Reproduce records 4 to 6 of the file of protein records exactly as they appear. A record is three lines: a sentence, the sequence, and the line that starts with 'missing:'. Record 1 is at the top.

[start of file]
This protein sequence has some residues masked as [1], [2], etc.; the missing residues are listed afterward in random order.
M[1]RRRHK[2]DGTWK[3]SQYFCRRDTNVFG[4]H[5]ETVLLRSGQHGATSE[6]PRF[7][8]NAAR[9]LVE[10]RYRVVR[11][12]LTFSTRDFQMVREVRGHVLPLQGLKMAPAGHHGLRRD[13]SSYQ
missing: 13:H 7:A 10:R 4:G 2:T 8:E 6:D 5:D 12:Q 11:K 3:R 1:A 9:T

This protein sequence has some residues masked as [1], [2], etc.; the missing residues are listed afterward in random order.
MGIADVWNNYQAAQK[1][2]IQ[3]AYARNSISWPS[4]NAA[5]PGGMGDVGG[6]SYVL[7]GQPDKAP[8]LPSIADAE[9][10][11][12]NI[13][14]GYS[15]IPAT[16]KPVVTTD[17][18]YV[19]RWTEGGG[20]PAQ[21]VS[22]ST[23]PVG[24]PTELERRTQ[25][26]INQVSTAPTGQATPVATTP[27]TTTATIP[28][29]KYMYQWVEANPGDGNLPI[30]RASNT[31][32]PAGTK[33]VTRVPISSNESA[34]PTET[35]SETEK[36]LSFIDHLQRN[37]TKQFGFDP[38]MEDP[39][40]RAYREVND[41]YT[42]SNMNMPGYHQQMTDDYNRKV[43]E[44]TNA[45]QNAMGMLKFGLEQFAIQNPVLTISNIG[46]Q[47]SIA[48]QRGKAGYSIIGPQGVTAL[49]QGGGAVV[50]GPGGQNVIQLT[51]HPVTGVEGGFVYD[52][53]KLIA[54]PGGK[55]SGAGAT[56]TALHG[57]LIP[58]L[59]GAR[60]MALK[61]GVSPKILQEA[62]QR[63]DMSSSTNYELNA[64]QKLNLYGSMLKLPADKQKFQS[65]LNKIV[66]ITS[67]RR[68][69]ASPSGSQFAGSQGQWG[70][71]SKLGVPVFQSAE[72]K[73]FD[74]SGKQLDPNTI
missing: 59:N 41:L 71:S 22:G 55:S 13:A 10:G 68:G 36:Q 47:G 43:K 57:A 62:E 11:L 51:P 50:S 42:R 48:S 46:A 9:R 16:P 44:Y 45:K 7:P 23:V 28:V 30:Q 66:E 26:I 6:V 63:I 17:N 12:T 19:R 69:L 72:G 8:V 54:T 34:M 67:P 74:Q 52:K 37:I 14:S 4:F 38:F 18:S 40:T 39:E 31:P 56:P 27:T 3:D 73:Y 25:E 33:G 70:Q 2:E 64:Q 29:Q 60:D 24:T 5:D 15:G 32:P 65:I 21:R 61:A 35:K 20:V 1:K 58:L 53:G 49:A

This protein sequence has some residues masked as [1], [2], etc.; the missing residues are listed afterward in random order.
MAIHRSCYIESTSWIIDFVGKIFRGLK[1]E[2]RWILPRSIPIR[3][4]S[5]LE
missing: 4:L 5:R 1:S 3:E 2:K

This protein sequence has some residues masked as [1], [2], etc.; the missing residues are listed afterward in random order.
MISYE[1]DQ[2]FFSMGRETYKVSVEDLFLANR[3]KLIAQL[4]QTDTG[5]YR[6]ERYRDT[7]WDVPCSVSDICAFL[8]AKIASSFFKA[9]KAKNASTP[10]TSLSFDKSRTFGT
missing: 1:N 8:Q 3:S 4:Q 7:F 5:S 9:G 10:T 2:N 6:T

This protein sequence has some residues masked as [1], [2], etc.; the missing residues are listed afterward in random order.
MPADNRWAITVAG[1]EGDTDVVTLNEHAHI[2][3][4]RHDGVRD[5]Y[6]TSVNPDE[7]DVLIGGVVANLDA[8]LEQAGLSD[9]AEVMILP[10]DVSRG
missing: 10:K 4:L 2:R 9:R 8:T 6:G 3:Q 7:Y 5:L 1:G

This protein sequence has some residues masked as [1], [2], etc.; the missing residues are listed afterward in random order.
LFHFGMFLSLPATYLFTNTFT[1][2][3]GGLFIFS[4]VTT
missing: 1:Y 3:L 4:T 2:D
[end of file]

This protein sequence has some residues masked as [1], [2], etc.; the missing residues are listed afterward in random order.
MISYE[1]DQ[2]FFSMGRETYKVSVEDLFLANR[3]KLIAQL[4]QTDTG[5]YR[6]ERYRDT[7]WDVPCSVSDICAFL[8]AKIASSFFKA[9]KAKNASTP[10]TSLSFDKSRTFGT
missing: 1:N 8:Q 3:S 4:Q 7:F 5:S 9:G 10:T 2:N 6:T

This protein sequence has some residues masked as [1], [2], etc.; the missing residues are listed afterward in random order.
MPADNRWAITVAG[1]EGDTDVVTLNEHAHI[2][3][4]RHDGVRD[5]Y[6]TSVNPDE[7]DVLIGGVVANLDA[8]LEQAGLSD[9]AEVMILP[10]DVSRG
missing: 10:K 4:L 2:R 9:R 8:T 6:G 3:Q 7:Y 5:L 1:G

This protein sequence has some residues masked as [1], [2], etc.; the missing residues are listed afterward in random order.
LFHFGMFLSLPATYLFTNTFT[1][2][3]GGLFIFS[4]VTT
missing: 1:Y 3:L 4:T 2:D